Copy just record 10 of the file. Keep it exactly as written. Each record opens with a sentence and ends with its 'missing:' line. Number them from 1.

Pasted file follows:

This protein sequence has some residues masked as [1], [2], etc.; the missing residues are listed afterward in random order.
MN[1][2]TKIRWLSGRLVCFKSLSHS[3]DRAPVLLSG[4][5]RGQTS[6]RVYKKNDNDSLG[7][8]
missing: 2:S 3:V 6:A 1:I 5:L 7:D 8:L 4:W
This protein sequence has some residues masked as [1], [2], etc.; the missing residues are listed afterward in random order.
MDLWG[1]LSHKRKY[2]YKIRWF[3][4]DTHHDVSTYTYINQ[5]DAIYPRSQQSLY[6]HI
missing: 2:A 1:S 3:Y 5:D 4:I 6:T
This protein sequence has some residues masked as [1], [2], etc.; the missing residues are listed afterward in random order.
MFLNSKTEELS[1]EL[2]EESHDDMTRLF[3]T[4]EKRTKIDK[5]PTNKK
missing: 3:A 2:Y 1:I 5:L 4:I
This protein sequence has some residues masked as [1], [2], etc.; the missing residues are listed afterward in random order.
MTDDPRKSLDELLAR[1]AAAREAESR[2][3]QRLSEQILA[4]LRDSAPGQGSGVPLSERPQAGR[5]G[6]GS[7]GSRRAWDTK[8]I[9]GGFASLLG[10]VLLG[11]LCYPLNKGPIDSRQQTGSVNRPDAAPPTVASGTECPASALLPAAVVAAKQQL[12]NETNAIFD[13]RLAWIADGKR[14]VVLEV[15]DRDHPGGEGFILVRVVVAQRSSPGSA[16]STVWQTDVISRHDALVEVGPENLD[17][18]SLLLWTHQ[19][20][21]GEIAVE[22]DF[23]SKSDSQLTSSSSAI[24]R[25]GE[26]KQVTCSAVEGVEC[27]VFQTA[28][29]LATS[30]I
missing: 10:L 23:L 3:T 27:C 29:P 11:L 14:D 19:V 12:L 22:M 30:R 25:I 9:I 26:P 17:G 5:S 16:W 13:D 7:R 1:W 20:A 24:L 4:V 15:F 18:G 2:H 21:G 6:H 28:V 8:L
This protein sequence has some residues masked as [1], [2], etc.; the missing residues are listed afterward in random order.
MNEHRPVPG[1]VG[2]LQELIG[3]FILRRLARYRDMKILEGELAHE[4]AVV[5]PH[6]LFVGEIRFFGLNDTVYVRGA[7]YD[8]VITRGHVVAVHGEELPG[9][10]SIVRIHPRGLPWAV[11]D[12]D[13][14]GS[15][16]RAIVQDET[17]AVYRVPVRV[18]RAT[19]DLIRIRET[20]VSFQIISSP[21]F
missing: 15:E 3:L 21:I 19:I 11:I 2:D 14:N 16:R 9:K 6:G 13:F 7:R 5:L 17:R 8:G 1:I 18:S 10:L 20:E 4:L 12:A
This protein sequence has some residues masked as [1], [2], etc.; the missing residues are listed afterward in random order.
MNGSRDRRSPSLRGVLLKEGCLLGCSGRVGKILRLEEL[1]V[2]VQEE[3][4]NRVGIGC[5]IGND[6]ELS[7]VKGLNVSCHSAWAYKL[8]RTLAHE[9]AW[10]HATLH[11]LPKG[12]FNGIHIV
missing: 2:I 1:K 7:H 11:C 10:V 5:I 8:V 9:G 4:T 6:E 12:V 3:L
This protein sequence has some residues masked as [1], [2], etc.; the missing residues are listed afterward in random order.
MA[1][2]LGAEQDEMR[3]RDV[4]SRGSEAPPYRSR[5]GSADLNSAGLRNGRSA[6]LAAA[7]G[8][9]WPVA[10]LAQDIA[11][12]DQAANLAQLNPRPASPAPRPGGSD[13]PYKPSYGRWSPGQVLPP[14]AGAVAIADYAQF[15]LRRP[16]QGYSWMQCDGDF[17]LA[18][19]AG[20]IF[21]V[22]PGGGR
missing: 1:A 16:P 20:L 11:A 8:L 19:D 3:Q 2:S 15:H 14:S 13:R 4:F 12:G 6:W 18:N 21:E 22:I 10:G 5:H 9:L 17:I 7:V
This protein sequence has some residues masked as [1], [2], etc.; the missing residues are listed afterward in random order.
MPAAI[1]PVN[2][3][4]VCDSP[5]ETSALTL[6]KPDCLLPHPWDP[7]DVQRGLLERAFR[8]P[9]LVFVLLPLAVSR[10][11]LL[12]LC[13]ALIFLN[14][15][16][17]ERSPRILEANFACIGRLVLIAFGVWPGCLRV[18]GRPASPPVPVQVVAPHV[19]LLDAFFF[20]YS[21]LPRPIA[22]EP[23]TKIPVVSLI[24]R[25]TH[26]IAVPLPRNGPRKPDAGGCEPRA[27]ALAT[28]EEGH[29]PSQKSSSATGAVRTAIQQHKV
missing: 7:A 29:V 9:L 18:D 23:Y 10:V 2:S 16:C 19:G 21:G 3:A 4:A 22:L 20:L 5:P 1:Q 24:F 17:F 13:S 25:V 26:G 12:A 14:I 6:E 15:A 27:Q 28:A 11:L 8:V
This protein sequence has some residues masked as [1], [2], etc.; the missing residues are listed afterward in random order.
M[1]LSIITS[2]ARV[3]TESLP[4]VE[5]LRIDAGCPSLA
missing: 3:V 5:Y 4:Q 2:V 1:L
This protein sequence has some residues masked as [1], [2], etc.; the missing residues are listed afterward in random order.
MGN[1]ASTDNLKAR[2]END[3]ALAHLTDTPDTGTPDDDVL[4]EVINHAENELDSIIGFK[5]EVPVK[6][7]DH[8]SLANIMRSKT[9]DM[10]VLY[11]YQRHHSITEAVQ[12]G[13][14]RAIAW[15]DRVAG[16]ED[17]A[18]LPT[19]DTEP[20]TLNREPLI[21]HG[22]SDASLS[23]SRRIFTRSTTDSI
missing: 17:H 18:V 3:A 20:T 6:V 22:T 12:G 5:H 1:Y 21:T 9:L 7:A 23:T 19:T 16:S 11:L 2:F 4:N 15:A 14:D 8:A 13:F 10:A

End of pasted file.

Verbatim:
This protein sequence has some residues masked as [1], [2], etc.; the missing residues are listed afterward in random order.
MGN[1]ASTDNLKAR[2]END[3]ALAHLTDTPDTGTPDDDVL[4]EVINHAENELDSIIGFK[5]EVPVK[6][7]DH[8]SLANIMRSKT[9]DM[10]VLY[11]YQRHHSITEAVQ[12]G[13][14]RAIAW[15]DRVAG[16]ED[17]A[18]LPT[19]DTEP[20]TLNREPLI[21]HG[22]SDASLS[23]SRRIFTRSTTDSI
missing: 17:H 18:V 3:A 20:T 6:V 22:T 12:G 5:H 1:Y 21:T 9:L 7:A 23:T 19:T 16:S 11:L 2:F 4:N 15:A 14:D 8:A 13:F 10:A